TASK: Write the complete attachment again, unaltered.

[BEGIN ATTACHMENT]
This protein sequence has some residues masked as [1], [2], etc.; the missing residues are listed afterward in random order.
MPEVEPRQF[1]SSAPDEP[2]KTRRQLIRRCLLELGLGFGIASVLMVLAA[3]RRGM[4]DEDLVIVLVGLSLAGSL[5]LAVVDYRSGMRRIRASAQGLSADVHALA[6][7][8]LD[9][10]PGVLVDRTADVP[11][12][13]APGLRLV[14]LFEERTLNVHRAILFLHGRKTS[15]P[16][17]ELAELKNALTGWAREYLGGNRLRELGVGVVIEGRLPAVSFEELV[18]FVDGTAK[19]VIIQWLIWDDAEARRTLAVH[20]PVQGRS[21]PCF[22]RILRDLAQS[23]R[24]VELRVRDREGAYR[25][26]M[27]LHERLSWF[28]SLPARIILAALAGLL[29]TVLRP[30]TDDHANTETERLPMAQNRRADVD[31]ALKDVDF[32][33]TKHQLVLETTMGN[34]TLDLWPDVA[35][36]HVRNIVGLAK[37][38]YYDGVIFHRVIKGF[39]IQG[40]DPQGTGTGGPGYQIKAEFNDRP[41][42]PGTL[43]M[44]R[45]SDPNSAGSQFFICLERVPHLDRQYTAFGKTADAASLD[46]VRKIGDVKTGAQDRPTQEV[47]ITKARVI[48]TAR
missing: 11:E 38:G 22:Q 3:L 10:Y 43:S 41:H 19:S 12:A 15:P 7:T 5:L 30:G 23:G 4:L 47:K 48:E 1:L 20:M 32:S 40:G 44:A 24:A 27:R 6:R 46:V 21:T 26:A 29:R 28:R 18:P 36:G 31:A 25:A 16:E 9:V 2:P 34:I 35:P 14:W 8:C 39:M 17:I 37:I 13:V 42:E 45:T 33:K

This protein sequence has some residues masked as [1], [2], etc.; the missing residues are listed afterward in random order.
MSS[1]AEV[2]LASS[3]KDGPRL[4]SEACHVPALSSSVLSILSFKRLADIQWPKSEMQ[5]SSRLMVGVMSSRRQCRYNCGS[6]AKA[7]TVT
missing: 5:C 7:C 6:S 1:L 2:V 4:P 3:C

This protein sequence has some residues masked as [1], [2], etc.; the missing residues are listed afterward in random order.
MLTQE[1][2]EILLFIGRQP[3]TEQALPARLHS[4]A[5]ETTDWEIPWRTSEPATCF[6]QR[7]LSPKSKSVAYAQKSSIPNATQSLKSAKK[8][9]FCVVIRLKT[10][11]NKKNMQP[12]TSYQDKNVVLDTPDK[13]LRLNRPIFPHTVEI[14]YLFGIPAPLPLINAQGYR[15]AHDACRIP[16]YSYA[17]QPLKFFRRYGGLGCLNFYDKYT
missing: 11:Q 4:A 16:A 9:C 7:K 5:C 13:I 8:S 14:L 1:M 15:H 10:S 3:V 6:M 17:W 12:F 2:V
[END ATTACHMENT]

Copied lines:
This protein sequence has some residues masked as [1], [2], etc.; the missing residues are listed afterward in random order.
MPEVEPRQF[1]SSAPDEP[2]KTRRQLIRRCLLELGLGFGIASVLMVLAA[3]RRGM[4]DEDLVIVLVGLSLAGSL[5]LAVVDYRSGMRRIRASAQGLSADVHALA[6][7][8]LD[9][10]PGVLVDRTADVP[11][12][13]APGLRLV[14]LFEERTLNVHRAILFLHGRKTS[15]P[16][17]ELAELKNALTGWAREYLGGNRLRELGVGVVIEGRLPAVSFEELV[18]FVDGTAK[19]VIIQWLIWDDAEARRTLAVH[20]PVQGRS[21]PCF[22]RILRDLAQS[23]R[24]VELRVRDREGAYR[25][26]M[27]LHERLSWF[28]SLPARIILAALAGLL[29]TVLRP[30]TDDHANTETERLPMAQNRRADVD[31]ALKDVDF[32][33]TKHQLVLETTMGN[34]TLDLWPDVA[35][36]HVRNIVGLAK[37][38]YYDGVIFHRVIKGF[39]IQG[40]DPQGTGTGGPGYQIKAEFNDRP[41][42]PGTL[43]M[44]R[45]SDPNSAGSQFFICLERVPHLDRQYTAFGKTADAASLD[46]VRKIGDVKTGAQDRPTQEV[47]ITKARVI[48]TAR
missing: 11:E 38:G 22:Q 3:L 10:Y 43:S 41:H 19:S 12:A 15:P 7:T 5:L 30:G 23:G 4:L 47:K 48:E 1:L 20:M 32:S 40:G 44:A 24:A 27:R 6:R 46:V 21:T 26:A 29:R 28:R 18:P 36:G 31:A 25:A 16:E 9:V 2:P 34:I 35:P 14:W 8:C 39:M 17:I 37:I 13:V 42:E 45:T 33:K

This protein sequence has some residues masked as [1], [2], etc.; the missing residues are listed afterward in random order.
MSS[1]AEV[2]LASS[3]KDGPRL[4]SEACHVPALSSSVLSILSFKRLADIQWPKSEMQ[5]SSRLMVGVMSSRRQCRYNCGS[6]AKA[7]TVT
missing: 5:C 7:C 6:S 1:L 2:V 4:P 3:C

This protein sequence has some residues masked as [1], [2], etc.; the missing residues are listed afterward in random order.
MLTQE[1][2]EILLFIGRQP[3]TEQALPARLHS[4]A[5]ETTDWEIPWRTSEPATCF[6]QR[7]LSPKSKSVAYAQKSSIPNATQSLKSAKK[8][9]FCVVIRLKT[10][11]NKKNMQP[12]TSYQDKNVVLDTPDK[13]LRLNRPIFPHTVEI[14]YLFGIPAPLPLINAQGYR[15]AHDACRIP[16]YSYA[17]QPLKFFRRYGGLGCLNFYDKYT
missing: 11:Q 4:A 16:A 9:C 7:K 5:C 13:I 8:S 14:L 1:M 15:H 10:S 3:V 6:M 17:W 12:F 2:V